The wide-bodied 51-year old Weiss was longtime friends with Tarkanian, going back to their days in college. Gregarious and garish, he made his fortune in real estate and sports and concert promotion. Weiss had business interests in life and home insurance and owned a fleet of car dealerships. Tarkanian was the toast of the town in Vegas in the late 1970s, a citywide celebrity and growing cultural iconoclast equal to that of Frank Sinatra, Wayne Newton, Elvis Presley and Siegfried & Roy. The 1977 UNLV club was ranked No. 1 in the country and advanced to the school’s first-ever NCAA Final Four.
Weiss held a late-afternoon meeting with Kent Cooke and Buss at the Beverly Comstock Hotel bar on June 14, 1979. Kent Cooke was about to sell the Lakers to Buss. Per both Kent Cooke and Buss, Weiss left the contract talks for a dinner with his wife at around 5:15 p.m. with a fully-negotiated deal sketched out on a legal pad stashed in his Gucci leather briefcase. Weiss vanished on his way to Monty’s, a restaurant in San Fernando Valley.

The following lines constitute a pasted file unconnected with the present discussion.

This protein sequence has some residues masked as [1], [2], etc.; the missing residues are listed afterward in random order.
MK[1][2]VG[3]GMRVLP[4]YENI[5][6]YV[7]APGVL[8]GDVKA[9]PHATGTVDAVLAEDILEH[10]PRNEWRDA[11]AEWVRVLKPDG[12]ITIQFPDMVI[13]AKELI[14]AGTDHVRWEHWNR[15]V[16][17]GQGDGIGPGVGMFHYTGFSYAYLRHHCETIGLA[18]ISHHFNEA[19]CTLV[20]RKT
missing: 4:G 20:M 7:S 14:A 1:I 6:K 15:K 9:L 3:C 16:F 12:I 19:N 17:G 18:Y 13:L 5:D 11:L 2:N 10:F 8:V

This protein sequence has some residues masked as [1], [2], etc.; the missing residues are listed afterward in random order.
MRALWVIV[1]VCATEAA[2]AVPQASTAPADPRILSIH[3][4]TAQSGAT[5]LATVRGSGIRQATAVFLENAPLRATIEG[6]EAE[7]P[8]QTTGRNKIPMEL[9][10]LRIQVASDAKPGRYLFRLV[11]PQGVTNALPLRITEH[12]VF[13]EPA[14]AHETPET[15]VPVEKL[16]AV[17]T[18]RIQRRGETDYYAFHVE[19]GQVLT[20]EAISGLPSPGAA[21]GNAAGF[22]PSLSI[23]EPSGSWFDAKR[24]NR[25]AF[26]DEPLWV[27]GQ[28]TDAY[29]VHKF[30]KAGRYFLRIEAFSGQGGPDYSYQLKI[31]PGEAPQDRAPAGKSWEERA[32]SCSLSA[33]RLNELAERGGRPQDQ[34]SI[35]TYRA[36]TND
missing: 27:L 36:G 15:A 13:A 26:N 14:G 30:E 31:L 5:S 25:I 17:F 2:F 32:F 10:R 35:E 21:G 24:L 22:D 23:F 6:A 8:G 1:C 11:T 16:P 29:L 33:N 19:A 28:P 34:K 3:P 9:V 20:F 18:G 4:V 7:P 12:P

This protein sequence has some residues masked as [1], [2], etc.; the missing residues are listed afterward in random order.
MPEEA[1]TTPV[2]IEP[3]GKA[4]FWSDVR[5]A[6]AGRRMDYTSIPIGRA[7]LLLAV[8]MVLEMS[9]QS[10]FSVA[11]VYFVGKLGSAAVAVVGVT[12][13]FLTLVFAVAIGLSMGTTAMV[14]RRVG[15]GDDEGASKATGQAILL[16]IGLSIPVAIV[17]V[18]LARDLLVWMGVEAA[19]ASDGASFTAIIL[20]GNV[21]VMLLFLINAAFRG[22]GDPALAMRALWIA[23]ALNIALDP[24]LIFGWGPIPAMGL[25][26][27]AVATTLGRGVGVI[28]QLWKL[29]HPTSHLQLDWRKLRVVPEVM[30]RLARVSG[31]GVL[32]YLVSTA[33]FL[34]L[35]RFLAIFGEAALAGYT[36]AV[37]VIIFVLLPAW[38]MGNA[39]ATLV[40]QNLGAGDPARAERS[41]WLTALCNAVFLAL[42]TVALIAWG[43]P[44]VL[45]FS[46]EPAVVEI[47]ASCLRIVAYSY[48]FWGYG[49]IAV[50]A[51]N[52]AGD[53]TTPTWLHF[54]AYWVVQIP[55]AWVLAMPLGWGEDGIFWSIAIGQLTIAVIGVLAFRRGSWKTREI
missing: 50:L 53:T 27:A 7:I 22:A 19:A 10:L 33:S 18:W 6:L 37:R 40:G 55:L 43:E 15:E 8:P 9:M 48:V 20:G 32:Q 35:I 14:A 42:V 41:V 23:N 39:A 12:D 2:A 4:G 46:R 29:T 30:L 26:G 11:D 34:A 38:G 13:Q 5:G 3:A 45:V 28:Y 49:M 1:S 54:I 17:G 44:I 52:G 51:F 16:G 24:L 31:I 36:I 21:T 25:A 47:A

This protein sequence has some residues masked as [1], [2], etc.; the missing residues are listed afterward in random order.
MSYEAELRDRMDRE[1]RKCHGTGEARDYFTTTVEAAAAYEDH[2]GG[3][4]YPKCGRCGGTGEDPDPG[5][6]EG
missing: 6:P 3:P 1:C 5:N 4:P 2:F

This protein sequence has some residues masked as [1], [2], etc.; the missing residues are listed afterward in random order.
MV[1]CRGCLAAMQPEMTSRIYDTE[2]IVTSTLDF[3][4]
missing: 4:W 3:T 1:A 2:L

Three days later, his body was discovered. North Hollywood Police were called to investigate an abandoned Rolls Royce with a foul odor emanating from its trunk in a parking structured adjoining a Sheraton Hotel. Weiss was found in the trunk with his hands and feet tied behind his back and two bullets lodged in his brain. The murderers left behind all of his jewelry (diamond pinky ring, a solid-gold Rolex watch given to him as a present from a music-industry starlet) and the money in his pocket ($38,000). The contract, on the other hand, was gone. As was the briefcase.
Investigators were able to trace Weiss’ route from the Beverly Comstock to Encino in the San Fernando Valley, where witnesses saw him pull his car over on the side of the road and engage in a shouting match with three men in a Cadillac. The men in the Cadillac (one described as 6-foot-5, with sandy blonde hair) eventually got into Weiss’ Rolls Royce with Weiss at the wheel and were seen pulling out back into traffic and heading north on the Hollywood Expressway.